• Great Zimbabwe – Manicaland. Capital city of the Kingdom of Zimbabwe, inhabited around 1100 – 1400 AD. There could be up to 18,000 inhabitants in the city at its peak. Today remain impressive ruins of dry stone. Walls are more than 5 m tall, the architecture is monumental and highly distinct.
  • Khami – Matabeleland North. Ruins of the former capital of Butua Kingdom. Built and inhabited roughly in 1450 – 1800s. Consists of seven built up areas, structures were constructed with great skill. Especially impressive is 68 m long stone wall, all adorned with checkerboard ornaments.
  • Naletale – Midlands. Ruins of Rozvi town, built mainly in the 17th century. Dry stone walls are decorated with chevron and herringbone ornaments. One of the most impressive archaeological sites in Zimbabwe.
  • Mtoa – Matabeleland North. Ruins of old structures, built by the local people in the early 19th century. Circular walls and large stone monoliths.
  • Ziwa – Manicaland. Ruins from the 17th century, former city. Site contains diverse structures and archaeological excavations have provided diverse works of art. Interesting structures include double walls, massive covered doorways etc.
Other man made landmarks of Zimbabwe
Victoria Falls Bridge between Zambia and Zimbabwe
Victoria Falls Bridge / , Flickr / CC BY 2.0
  • Birchenough Bridge – Manicaland. Enormous steel through arch bridge, beautiful structure. This bridge was built in 1935 and the longest span is 329.4 m long.
  • Malindidzimu – Matabeleland South. Summit of mountain – enormous granitic monolith, with giant boulders on it. Ancient sacred place with great views. Controversial cemetery of the European invaders, e.g. Cecil Rhodes.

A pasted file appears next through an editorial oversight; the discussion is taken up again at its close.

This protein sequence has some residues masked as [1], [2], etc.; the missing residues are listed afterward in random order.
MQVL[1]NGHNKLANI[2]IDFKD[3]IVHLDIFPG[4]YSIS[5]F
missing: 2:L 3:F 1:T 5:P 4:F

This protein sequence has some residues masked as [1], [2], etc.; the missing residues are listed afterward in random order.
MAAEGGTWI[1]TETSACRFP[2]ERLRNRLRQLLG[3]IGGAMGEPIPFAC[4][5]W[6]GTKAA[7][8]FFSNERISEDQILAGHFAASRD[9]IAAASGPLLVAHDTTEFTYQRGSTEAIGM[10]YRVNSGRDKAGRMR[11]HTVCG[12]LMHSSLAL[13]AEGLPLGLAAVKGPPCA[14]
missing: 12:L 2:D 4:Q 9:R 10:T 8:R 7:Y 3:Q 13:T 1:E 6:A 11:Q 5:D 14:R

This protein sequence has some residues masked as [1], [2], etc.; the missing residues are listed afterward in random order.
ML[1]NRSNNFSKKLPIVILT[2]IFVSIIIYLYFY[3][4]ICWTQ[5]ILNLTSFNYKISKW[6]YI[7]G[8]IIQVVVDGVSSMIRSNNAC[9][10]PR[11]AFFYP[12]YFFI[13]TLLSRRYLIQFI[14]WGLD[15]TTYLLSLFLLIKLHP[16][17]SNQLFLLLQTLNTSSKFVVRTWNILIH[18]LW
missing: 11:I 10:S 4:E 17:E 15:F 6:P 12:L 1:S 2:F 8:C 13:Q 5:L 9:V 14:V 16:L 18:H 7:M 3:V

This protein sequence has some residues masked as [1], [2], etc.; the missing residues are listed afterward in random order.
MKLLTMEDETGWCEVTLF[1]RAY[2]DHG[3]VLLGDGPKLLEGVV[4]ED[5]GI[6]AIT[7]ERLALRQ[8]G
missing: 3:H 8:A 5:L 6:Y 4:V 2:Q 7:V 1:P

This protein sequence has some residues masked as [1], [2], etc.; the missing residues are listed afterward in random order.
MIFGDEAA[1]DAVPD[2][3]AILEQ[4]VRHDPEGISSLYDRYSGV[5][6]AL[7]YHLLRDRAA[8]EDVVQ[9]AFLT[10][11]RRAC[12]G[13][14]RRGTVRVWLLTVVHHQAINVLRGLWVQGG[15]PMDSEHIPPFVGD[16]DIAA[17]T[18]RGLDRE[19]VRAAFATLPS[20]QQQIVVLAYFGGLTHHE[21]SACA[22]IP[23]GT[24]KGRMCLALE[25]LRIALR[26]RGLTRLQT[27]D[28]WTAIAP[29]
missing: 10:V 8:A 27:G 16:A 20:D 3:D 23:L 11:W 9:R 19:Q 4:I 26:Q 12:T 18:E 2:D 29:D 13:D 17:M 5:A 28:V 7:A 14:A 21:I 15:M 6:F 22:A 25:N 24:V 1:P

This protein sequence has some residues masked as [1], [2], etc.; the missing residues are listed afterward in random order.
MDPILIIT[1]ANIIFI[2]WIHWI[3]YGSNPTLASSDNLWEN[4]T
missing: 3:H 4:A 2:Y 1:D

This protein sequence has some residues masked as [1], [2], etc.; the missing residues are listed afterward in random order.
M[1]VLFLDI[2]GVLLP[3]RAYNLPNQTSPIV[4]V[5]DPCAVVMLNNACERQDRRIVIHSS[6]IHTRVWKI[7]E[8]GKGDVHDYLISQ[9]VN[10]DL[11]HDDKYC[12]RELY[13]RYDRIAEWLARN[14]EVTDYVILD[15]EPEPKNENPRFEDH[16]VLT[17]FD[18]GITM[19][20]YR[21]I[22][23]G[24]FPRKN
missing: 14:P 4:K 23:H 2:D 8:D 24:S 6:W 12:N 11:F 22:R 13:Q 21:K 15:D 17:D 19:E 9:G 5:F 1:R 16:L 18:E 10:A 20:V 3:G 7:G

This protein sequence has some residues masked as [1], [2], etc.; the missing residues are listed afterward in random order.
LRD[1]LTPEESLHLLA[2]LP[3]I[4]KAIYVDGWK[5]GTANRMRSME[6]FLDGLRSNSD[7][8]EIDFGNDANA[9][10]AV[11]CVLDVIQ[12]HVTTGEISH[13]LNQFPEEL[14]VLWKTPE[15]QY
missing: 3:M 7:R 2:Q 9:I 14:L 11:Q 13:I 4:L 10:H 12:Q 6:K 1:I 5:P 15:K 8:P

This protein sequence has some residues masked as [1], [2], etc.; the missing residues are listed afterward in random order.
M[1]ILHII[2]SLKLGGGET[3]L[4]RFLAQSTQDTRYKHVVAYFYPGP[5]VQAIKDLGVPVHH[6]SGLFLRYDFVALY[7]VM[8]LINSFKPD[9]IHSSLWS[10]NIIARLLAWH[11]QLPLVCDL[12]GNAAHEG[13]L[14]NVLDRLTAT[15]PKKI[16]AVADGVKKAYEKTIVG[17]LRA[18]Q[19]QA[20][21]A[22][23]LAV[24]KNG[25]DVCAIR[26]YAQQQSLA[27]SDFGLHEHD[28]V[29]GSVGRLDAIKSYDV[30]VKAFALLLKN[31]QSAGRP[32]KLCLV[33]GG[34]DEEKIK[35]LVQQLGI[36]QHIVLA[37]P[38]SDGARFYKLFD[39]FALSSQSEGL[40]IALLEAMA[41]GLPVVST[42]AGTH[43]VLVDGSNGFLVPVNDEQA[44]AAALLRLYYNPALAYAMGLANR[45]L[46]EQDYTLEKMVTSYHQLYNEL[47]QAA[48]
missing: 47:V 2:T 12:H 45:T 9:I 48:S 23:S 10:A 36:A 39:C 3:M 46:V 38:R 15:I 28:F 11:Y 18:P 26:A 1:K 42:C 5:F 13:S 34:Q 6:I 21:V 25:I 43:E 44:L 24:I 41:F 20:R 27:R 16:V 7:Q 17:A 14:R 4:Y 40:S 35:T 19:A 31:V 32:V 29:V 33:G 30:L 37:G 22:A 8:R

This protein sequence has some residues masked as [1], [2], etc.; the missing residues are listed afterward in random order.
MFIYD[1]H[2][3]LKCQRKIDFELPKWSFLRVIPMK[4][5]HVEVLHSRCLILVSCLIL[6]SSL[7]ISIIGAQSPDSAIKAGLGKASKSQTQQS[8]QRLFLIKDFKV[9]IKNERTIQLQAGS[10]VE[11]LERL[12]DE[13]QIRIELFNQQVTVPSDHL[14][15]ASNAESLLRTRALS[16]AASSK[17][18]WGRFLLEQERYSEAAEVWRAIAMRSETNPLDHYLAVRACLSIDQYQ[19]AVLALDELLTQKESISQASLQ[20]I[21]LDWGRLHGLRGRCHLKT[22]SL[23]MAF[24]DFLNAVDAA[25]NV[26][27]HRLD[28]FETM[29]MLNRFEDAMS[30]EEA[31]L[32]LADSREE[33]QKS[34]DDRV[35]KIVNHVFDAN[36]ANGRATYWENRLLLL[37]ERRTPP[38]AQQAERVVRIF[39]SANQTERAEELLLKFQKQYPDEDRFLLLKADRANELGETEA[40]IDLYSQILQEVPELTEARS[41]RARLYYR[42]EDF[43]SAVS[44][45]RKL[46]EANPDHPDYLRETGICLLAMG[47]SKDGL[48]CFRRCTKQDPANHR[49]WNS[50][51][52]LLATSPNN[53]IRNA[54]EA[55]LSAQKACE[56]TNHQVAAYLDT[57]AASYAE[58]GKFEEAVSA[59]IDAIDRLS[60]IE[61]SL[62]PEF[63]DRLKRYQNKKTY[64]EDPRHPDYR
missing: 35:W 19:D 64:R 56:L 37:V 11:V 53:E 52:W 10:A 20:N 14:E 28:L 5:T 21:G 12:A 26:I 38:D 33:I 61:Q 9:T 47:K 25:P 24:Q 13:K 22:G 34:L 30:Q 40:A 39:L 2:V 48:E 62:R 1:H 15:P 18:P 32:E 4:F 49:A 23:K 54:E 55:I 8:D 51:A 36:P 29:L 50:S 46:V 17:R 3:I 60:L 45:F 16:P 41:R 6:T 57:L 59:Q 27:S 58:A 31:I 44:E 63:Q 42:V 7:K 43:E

• Victoria Falls Bridge – Matabeleland and Zambia, Southern State. Steel parabolic arch bridge near Victoria Falls. The longest span is 156.5 m, bridge was constructed in 1905.

Described landmarks of Zimbabwe

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Zimbabwe is gorgeous country with rich array of natural and man made heritage. Highlights of Zimbabwe are:

  • The only true large ancient stone structures south from Sahara. Best known by far is Great Zimbabwe, which gave a name and cultural symbols for the country, but there are hundreds of more sites.
  • Ecosystems and giant trees. Zimbabwe has southernmost African rainforest – Chirinda Forest, which has truly unique mahogany tree. Eastern Highlands of Zimbabwe have several outlying "islands" of tropical forest with numerous endemic species of plants and animals.

Among the other highlights should be mentioned gorgeous waterfalls (including one of world’s most impressive natural landmarks – Victoria Falls) and excellent prehistoric cliff paintings.

Featured: Victoria Falls (Mosi-oa-Tunya)

Victoria Falls in June
Victoria Falls in June / Steve Jurvetson, Flickr / CC BY 2.0

The most impressive waterfall in the world could be Victoria Falls (Mosi-oa-Tunya). This unique waterfall unites significant height (108 m), width (1,708 m) and flow (average annual flow – 1,088 m³/s) and forms the largest curtain of falling water in the world.

Recommended books

Zimbabwe (Bradt Travel Guide Zimbabwe)

This new third edition of Bradt’s Zimbabwe remains the most authoritative and trusted guide available, written in an engaging and entertaining style by an expert author who has been visiting Zimbabwe annually for nearly 30 years and now spends six months of each year there. In this new thoroughly revised edition, Paul Murray brings a particular focus for those wanting to travel independently as well as visitors on organised tours. Game viewing in some of Africa’s greatest national parks is a rewarding experience and this guide offers in-depth information on the facilities, advice on itinerary planning as well as how to select a safari.

The Last Resort: A Memoir of Mischief and Mayhem on a Family Farm in Africa

Thrilling, heartbreaking, and, at times, absurdly funny, The Last Resort is a remarkable true story about one family in a country under siege and a testament to the love, perseverance, and resilience of the human spirit.